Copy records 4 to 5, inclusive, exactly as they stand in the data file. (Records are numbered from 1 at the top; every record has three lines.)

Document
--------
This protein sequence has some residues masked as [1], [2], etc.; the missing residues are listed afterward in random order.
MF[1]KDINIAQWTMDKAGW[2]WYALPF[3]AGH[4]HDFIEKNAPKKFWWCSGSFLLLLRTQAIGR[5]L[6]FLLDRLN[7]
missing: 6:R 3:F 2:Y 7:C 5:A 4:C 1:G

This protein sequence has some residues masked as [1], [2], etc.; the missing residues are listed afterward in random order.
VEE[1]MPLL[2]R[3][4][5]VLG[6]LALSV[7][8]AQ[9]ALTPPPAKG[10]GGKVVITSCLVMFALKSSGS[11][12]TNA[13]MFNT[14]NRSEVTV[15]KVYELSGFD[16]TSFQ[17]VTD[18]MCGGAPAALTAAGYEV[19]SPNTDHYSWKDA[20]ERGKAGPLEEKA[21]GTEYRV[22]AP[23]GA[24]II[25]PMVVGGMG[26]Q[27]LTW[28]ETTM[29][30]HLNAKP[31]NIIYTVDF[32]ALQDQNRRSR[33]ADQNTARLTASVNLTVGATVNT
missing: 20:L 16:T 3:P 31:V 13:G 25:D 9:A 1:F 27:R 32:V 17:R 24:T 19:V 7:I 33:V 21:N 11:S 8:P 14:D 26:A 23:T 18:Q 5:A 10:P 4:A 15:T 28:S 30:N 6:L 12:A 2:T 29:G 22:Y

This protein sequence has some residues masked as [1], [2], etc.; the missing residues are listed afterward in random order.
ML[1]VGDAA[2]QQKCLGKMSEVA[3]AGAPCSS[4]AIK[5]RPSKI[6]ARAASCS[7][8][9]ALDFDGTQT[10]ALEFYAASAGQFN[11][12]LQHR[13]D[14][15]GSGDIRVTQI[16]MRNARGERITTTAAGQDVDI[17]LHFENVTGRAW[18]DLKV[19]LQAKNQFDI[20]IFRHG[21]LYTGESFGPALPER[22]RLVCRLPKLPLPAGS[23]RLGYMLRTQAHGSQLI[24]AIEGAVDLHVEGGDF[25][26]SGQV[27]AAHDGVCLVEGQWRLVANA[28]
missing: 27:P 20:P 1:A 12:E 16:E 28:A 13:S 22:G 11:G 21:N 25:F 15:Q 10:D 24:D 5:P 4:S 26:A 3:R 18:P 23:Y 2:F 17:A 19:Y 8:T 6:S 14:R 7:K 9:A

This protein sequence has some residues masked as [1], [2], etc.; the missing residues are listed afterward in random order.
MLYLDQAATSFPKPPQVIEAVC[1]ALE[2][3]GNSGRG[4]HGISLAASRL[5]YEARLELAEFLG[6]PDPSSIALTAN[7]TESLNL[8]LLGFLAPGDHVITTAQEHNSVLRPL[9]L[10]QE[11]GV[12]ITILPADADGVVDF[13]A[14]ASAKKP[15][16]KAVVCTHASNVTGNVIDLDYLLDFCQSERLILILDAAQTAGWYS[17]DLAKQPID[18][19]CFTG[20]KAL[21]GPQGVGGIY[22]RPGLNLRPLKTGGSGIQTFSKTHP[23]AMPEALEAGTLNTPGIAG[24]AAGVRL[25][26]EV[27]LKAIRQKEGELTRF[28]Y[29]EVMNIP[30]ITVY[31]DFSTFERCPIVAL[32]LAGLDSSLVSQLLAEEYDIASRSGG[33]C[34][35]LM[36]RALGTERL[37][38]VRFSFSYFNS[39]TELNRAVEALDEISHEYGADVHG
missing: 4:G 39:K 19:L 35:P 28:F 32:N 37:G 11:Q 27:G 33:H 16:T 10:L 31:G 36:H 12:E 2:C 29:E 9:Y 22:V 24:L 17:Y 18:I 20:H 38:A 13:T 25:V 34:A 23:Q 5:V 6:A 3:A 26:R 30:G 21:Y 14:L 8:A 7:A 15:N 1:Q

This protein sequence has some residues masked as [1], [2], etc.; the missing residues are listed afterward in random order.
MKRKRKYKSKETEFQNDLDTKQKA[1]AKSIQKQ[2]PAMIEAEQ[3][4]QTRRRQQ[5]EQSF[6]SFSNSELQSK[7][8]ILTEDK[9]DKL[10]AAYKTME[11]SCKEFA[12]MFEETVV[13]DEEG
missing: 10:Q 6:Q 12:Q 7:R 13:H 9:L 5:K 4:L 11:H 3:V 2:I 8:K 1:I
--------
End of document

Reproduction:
This protein sequence has some residues masked as [1], [2], etc.; the missing residues are listed afterward in random order.
MLYLDQAATSFPKPPQVIEAVC[1]ALE[2][3]GNSGRG[4]HGISLAASRL[5]YEARLELAEFLG[6]PDPSSIALTAN[7]TESLNL[8]LLGFLAPGDHVITTAQEHNSVLRPL[9]L[10]QE[11]GV[12]ITILPADADGVVDF[13]A[14]ASAKKP[15][16]KAVVCTHASNVTGNVIDLDYLLDFCQSERLILILDAAQTAGWYS[17]DLAKQPID[18][19]CFTG[20]KAL[21]GPQGVGGIY[22]RPGLNLRPLKTGGSGIQTFSKTHP[23]AMPEALEAGTLNTPGIAG[24]AAGVRL[25][26]EV[27]LKAIRQKEGELTRF[28]Y[29]EVMNIP[30]ITVY[31]DFSTFERCPIVAL[32]LAGLDSSLVSQLLAEEYDIASRSGG[33]C[34][35]LM[36]RALGTERL[37][38]VRFSFSYFNS[39]TELNRAVEALDEISHEYGADVHG
missing: 4:G 39:K 19:L 35:P 28:F 32:N 37:G 11:Q 27:G 33:H 16:T 10:L 31:G 36:H 12:E 2:C 29:E 9:Y 22:V 24:L 17:Y 18:I 20:H 38:A 13:T 25:V 34:A 23:Q 5:V 6:A 3:A 26:R 30:G 21:Y 14:L 8:A 7:A 15:N 1:Q

This protein sequence has some residues masked as [1], [2], etc.; the missing residues are listed afterward in random order.
MKRKRKYKSKETEFQNDLDTKQKA[1]AKSIQKQ[2]PAMIEAEQ[3][4]QTRRRQQ[5]EQSF[6]SFSNSELQSK[7][8]ILTEDK[9]DKL[10]AAYKTME[11]SCKEFA[12]MFEETVV[13]DEEG
missing: 10:Q 6:Q 12:Q 7:R 13:H 9:L 5:K 4:L 11:H 3:V 2:I 8:K 1:I